The district also faced an allegation of civil rights abuse at Blueberry Hill stemming from overcrowding of staff because four special education teachers were working in one room designed for students with hearing impairments, according to Superintendent Marie Doyle.
Students entering grade 5 at Blueberry Hill were grandfathered, allowing them to stay.
The district also considered creating a redistricting committee for Glenbrook and Williams Middle Schools. Williams Middle School Principal Christopher Collins spoke against the idea because class sizes would be unpredictable and there is adequate space at both schools.
The School Committee voted not to pursue middle school redistricting, based on this information.
However, a recent update to the town’s facilities study conducted by JCJ Architecture indicated it would be more cost effective to build a new single combined middle school rather than renovate either building or constructing two new schools.
WILBRAHAM – Residents voted in favor of a new police station $4.2 million debt exclusion for the $8 million project at the May 11 Town Meeting and May 16 Annual Town Election.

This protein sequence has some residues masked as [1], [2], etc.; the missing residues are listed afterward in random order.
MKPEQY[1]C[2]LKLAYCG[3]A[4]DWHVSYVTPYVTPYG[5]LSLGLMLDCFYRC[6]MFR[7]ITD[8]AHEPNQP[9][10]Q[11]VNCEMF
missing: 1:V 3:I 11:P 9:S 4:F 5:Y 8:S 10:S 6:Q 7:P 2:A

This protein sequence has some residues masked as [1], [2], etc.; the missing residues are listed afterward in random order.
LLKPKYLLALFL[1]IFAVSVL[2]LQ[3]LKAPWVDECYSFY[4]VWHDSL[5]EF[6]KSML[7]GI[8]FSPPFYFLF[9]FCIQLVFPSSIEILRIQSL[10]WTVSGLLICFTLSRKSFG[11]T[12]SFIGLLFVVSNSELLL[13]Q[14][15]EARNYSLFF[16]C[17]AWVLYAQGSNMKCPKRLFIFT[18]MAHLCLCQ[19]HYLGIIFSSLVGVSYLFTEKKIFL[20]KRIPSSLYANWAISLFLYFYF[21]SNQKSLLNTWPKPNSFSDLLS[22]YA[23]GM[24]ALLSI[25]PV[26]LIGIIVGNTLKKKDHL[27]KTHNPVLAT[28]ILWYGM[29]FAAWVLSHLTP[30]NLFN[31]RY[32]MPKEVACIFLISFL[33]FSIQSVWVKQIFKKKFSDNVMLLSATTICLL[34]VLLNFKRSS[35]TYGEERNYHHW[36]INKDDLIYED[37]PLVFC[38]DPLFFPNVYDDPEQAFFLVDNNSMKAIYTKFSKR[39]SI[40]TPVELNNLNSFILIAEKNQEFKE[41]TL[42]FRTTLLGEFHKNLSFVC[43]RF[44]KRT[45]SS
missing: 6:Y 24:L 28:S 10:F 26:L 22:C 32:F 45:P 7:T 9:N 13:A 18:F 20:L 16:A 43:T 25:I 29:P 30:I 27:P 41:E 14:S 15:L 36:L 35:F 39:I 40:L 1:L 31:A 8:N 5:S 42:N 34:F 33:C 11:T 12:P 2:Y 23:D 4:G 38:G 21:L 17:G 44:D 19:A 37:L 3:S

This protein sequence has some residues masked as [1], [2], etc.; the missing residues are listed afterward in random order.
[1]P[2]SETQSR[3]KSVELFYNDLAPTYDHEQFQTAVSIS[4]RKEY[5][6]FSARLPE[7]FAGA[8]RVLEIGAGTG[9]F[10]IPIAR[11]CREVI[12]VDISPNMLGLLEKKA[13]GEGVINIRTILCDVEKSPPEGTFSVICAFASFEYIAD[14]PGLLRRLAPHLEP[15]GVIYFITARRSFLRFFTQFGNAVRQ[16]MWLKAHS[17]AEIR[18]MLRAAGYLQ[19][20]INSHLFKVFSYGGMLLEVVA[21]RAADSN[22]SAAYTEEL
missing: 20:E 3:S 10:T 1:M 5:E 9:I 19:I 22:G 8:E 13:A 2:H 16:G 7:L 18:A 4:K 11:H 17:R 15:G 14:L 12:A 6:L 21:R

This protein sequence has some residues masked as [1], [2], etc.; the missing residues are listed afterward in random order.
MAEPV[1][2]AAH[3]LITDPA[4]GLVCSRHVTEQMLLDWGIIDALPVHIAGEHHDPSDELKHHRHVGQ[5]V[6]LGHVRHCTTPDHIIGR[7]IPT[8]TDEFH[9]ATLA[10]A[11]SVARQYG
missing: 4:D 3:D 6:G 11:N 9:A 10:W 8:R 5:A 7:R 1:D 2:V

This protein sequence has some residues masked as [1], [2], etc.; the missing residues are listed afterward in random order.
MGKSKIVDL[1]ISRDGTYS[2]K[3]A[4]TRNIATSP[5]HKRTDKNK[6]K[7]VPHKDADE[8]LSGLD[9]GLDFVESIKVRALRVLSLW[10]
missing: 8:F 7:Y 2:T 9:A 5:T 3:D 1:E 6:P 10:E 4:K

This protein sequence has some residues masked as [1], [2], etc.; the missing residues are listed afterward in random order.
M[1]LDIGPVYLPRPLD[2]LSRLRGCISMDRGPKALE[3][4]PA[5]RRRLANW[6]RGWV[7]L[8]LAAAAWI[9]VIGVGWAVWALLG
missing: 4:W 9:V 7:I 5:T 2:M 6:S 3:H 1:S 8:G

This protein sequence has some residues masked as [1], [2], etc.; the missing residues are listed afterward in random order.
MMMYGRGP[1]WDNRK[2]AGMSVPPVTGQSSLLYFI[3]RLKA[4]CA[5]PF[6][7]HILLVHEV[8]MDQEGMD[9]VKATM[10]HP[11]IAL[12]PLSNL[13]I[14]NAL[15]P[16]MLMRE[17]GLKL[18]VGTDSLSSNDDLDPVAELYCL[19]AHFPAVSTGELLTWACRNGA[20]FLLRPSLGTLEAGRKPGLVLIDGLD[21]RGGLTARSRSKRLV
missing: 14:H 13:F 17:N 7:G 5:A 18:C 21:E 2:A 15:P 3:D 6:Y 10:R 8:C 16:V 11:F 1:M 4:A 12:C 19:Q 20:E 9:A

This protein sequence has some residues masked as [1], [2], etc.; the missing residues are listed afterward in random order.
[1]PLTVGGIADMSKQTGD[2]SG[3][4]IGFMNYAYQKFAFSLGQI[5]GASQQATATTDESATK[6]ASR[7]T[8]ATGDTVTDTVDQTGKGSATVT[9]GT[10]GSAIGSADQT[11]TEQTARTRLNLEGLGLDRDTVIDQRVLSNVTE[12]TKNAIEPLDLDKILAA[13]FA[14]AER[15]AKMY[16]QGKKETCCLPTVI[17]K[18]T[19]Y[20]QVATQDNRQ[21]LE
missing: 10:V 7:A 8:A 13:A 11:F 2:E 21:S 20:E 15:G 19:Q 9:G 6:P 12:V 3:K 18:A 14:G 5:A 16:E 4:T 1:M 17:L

The new facility will be located at 2780 Boston Road, adjacent to the recently renovated fire station. The house on the property, previously owned by Helen Moore, was demolished in September and the town will start accepting bids for the project’s general contractor on Jan. 13, 2016. The contract will likely be awarded in January, according to Police Station Building Committee Chair Roger Fontaine.
While dependent on weather, the committee expects construction to be complete by March 2017.
GREATER SPRINGFIELD – The towns of Wilbraham, Hampden, Longmeadow, East Longmeadow and Ludlow are considering the possibility of establishing a Regional Emergency Communication Center, which would allow 911 dispatchers to answer emergency calls from any of the five towns.